3D TV prices, not as high as you think
There has been some negative press so far about 3D-ready TV pricing. We believe this is inaccurate as we are seeing 3D prices below similarly featured 2D prices from earlier this year. This should lead one to conclude that TV manufacturers and retailers are being relatively aggressive in regards to merchandising TVs.
There has been some negative press so far about 3D-ready TV pricing. We believe this is inaccurate as we are seeing 3D prices below similarly featured 2D prices from earlier this year. This should lead one to conclude that TV manufacturers and retailers are being relatively aggressive in regards to merchandising TVs. On the other hand, these prices exclude the $150-$200 active shutter glasses and $350-$400 3D Blu-ray player needed to enjoy 3D movies.
The tables below are excerpted from our Weekly Advertising and Next Generation TV Report and MAPscan database and reveal current minimum advertised prices (MAPs) for all announced 3D TVs, pricing comparisons between 2D and 3D models and advertised 3D pricing so far from 7 different retailers.
As shown in Table 2, comparing the currently available C8000 series of 3D-ready 240 Hz LED LCD models to the 2009 240 Hz LED B8000 series January 2010 pricing, we are actually seeing a lower MAP for the new 3D-ready model. In fact, the 3D models are selling for around a 10% discount. Calculated retailer margins are also approximately the same as last year’s 2D models.
3D-ready models made their first appearance in March 14 promotions and have been in the ad rotation for ten weeks. We see that the Samsung C7000 series has had the most promotional activity and has been discounted as much as 20% below MAP, as has the C8000 46” model despite limited availability. PDP models first appeared in ads in early May and have seen 10% discounts. With the Panasonic models soon to hit the ads, we will likely see more aggressive pricing on plasma soon.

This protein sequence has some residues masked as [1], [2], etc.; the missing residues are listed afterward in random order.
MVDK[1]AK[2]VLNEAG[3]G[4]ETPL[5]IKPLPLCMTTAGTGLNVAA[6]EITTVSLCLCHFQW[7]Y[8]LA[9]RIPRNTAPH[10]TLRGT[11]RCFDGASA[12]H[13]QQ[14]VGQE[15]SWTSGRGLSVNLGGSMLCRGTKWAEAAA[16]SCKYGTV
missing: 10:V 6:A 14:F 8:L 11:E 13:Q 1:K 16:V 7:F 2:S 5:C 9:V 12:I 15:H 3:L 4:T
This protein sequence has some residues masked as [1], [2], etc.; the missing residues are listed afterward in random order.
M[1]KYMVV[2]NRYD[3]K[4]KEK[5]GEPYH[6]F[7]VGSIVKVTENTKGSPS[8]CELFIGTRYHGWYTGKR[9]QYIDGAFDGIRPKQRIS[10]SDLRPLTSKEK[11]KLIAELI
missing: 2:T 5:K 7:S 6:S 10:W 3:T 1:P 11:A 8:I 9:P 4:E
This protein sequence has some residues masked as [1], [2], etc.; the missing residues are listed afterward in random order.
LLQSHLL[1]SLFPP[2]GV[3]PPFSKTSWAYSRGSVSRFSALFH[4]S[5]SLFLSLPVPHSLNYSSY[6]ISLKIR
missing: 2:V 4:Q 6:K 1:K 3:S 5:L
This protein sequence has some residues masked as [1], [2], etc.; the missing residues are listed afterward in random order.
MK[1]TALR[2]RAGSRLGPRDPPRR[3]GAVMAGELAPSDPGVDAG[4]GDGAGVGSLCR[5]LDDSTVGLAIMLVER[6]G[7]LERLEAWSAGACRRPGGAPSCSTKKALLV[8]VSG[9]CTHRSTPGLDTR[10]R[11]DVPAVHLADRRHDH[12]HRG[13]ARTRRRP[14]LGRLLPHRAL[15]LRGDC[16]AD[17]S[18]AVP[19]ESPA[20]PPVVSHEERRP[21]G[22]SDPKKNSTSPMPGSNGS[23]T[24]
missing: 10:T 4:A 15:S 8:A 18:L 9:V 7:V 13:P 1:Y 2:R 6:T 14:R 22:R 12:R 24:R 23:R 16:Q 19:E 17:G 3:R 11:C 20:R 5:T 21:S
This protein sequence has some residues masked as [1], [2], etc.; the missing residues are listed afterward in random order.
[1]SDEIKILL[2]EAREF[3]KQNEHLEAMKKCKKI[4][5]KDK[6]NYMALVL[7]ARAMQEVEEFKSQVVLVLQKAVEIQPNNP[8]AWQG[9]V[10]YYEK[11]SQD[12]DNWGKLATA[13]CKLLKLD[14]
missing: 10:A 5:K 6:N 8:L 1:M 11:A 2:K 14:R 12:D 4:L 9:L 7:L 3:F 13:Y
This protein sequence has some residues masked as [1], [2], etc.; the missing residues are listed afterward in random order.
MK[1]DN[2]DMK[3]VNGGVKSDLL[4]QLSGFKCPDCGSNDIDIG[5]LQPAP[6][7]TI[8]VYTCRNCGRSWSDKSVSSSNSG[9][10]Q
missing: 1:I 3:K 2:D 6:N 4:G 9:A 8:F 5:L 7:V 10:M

So, TV brands and retailers are in no means gouging consumers on 3D. Pricing is below last year’s high end models for LCD and discounts have already been as high as 20%. Furthermore, we should expect lower prices and more discounting as more brands and retailers enter the 3D market.
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After almost a decade of uncertainty, the confidence of plant floor managers is soaring. Even with a number of challenges and while implementing new technologies, there is a renewed sense of optimism among plant managers about their business and their future.
The respondents to the 2014 Plant Engineering Salary Survey come from throughout the U.S. and serve a variety of industries, but they are uniform in their optimism about manufacturing. This year’s survey found 79% consider manufacturing a secure career. That’s up from 75% in 2013 and significantly higher than the 63% figure when Plant Engineering first started asking that question a decade ago.